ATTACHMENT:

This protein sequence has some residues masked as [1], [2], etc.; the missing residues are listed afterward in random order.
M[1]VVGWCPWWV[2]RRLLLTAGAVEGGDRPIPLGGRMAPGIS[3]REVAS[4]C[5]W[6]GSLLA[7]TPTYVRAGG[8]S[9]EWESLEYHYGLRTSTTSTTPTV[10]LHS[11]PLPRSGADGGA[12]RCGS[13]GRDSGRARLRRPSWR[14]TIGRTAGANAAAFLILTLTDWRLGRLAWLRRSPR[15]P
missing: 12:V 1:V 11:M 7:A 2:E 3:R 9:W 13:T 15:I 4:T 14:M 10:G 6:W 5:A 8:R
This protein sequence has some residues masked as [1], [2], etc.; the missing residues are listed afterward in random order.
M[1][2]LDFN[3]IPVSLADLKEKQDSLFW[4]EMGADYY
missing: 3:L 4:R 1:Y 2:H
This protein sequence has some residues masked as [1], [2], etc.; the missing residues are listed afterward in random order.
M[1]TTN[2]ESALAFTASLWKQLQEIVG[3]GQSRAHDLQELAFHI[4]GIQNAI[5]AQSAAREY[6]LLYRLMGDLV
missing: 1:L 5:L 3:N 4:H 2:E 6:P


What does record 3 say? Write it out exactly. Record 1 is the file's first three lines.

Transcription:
This protein sequence has some residues masked as [1], [2], etc.; the missing residues are listed afterward in random order.
M[1]TTN[2]ESALAFTASLWKQLQEIVG[3]GQSRAHDLQELAFHI[4]GIQNAI[5]AQSAAREY[6]LLYRLMGDLV
missing: 1:L 5:L 3:N 4:H 2:E 6:P